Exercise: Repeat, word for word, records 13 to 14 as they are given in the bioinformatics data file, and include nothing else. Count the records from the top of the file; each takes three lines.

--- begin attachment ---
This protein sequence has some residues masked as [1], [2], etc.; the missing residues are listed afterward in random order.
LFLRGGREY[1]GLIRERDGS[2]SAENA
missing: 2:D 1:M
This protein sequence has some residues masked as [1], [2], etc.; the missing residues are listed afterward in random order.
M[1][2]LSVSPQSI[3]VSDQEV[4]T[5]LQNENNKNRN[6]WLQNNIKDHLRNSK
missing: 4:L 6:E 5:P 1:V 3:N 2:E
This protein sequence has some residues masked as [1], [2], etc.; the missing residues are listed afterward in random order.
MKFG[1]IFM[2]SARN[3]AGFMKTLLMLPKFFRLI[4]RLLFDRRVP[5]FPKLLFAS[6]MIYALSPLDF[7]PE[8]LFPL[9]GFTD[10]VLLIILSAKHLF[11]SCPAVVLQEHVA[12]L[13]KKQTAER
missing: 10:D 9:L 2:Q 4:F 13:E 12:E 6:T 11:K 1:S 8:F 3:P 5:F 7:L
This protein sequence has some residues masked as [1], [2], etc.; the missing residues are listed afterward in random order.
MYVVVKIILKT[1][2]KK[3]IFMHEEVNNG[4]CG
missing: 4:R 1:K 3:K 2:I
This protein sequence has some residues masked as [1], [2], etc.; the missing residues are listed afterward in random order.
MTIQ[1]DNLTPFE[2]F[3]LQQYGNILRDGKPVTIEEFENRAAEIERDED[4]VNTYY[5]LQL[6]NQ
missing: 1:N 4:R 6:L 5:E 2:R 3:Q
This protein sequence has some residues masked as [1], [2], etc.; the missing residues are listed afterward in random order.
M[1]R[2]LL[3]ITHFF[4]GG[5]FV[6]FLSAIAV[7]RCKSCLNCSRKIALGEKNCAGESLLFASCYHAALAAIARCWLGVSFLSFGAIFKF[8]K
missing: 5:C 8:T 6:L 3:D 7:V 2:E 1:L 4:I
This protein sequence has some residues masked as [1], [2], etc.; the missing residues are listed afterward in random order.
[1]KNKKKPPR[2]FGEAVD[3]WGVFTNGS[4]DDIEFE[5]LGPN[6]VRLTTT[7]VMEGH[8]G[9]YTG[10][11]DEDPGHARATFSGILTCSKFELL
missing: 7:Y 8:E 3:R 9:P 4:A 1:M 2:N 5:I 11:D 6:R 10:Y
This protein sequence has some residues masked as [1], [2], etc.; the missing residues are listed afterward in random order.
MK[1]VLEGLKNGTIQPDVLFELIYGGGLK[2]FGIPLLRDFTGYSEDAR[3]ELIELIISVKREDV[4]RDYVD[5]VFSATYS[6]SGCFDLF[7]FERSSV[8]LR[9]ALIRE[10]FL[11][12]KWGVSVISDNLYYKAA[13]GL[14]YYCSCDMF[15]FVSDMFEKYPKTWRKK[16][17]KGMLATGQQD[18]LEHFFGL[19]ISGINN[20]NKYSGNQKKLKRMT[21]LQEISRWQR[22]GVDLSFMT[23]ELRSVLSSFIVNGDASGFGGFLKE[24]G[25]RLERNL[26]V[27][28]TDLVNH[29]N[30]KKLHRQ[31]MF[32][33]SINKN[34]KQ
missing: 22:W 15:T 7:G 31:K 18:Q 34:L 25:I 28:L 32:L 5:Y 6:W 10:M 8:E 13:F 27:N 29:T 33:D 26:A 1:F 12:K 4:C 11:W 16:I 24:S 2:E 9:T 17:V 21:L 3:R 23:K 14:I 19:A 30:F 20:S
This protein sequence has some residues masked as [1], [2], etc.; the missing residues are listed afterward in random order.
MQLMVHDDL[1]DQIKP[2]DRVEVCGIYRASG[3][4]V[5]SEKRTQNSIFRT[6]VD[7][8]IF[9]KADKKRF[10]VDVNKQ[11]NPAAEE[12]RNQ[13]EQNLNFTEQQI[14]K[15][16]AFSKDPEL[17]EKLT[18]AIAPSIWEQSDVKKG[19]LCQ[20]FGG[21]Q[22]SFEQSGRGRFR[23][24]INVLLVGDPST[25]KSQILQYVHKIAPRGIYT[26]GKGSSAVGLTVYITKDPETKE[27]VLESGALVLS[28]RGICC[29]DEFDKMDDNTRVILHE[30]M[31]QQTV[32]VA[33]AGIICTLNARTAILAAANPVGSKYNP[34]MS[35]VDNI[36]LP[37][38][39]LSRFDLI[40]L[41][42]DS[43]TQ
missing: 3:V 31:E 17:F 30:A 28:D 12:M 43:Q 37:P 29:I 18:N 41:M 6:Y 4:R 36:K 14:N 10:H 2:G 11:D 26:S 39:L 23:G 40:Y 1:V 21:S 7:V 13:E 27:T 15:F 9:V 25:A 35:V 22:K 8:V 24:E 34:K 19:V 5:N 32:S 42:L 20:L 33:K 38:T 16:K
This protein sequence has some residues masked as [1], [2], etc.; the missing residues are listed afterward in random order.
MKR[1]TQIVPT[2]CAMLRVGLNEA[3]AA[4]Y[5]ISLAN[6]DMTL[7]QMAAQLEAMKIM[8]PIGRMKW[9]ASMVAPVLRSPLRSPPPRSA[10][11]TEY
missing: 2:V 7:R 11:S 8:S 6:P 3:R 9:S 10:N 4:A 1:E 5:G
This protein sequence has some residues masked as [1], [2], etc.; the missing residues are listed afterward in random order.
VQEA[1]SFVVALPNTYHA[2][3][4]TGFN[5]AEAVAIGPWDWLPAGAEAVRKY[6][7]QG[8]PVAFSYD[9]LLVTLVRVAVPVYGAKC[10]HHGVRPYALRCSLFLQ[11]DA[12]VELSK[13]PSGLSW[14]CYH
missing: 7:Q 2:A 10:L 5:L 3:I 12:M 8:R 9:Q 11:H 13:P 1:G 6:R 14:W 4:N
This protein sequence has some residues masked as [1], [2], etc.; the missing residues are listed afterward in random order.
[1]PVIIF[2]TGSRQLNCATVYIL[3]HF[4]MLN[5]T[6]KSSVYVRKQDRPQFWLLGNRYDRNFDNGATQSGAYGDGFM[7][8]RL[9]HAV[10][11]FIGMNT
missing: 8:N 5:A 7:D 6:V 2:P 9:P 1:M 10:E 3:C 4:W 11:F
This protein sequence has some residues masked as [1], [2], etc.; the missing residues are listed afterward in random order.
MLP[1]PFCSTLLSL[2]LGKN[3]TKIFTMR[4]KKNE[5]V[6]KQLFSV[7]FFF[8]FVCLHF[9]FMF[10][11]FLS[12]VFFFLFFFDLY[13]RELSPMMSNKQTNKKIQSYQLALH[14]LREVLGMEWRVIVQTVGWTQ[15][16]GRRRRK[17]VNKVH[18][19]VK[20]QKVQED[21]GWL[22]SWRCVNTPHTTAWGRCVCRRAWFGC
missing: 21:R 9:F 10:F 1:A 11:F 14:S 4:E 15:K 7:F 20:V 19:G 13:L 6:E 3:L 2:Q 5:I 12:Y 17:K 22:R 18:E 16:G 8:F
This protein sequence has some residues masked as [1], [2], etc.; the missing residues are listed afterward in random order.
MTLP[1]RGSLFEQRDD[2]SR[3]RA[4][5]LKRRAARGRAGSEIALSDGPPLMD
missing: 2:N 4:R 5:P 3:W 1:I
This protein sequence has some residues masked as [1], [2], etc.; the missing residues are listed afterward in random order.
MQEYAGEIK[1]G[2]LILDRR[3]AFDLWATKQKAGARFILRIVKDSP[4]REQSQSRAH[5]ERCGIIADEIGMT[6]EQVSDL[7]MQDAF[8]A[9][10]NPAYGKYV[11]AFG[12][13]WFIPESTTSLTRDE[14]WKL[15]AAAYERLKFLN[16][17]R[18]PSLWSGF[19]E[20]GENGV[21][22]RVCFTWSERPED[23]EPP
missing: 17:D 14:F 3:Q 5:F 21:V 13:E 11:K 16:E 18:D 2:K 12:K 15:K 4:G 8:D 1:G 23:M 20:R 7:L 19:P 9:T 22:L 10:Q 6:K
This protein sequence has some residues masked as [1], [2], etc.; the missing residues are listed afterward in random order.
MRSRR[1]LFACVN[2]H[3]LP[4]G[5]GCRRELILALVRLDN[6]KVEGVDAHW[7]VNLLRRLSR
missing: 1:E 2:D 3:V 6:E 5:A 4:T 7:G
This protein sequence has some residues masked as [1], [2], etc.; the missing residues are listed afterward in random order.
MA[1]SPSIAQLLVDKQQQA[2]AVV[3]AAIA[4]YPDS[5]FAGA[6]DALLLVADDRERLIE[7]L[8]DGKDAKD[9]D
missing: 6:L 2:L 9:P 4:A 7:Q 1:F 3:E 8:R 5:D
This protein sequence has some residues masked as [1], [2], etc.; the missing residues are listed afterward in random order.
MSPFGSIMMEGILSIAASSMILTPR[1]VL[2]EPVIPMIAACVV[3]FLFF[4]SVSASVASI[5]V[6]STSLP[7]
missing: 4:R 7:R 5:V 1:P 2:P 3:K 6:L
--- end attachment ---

This protein sequence has some residues masked as [1], [2], etc.; the missing residues are listed afterward in random order.
MLP[1]PFCSTLLSL[2]LGKN[3]TKIFTMR[4]KKNE[5]V[6]KQLFSV[7]FFF[8]FVCLHF[9]FMF[10][11]FLS[12]VFFFLFFFDLY[13]RELSPMMSNKQTNKKIQSYQLALH[14]LREVLGMEWRVIVQTVGWTQ[15][16]GRRRRK[17]VNKVH[18][19]VK[20]QKVQED[21]GWL[22]SWRCVNTPHTTAWGRCVCRRAWFGC
missing: 21:R 9:F 10:F 1:A 11:F 14:S 4:E 15:K 7:F 20:V 19:G 13:L 6:E 3:L 2:Q 5:I 12:Y 17:K 22:R 18:E 16:G 8:F
This protein sequence has some residues masked as [1], [2], etc.; the missing residues are listed afterward in random order.
MTLP[1]RGSLFEQRDD[2]SR[3]RA[4][5]LKRRAARGRAGSEIALSDGPPLMD
missing: 2:N 4:R 5:P 3:W 1:I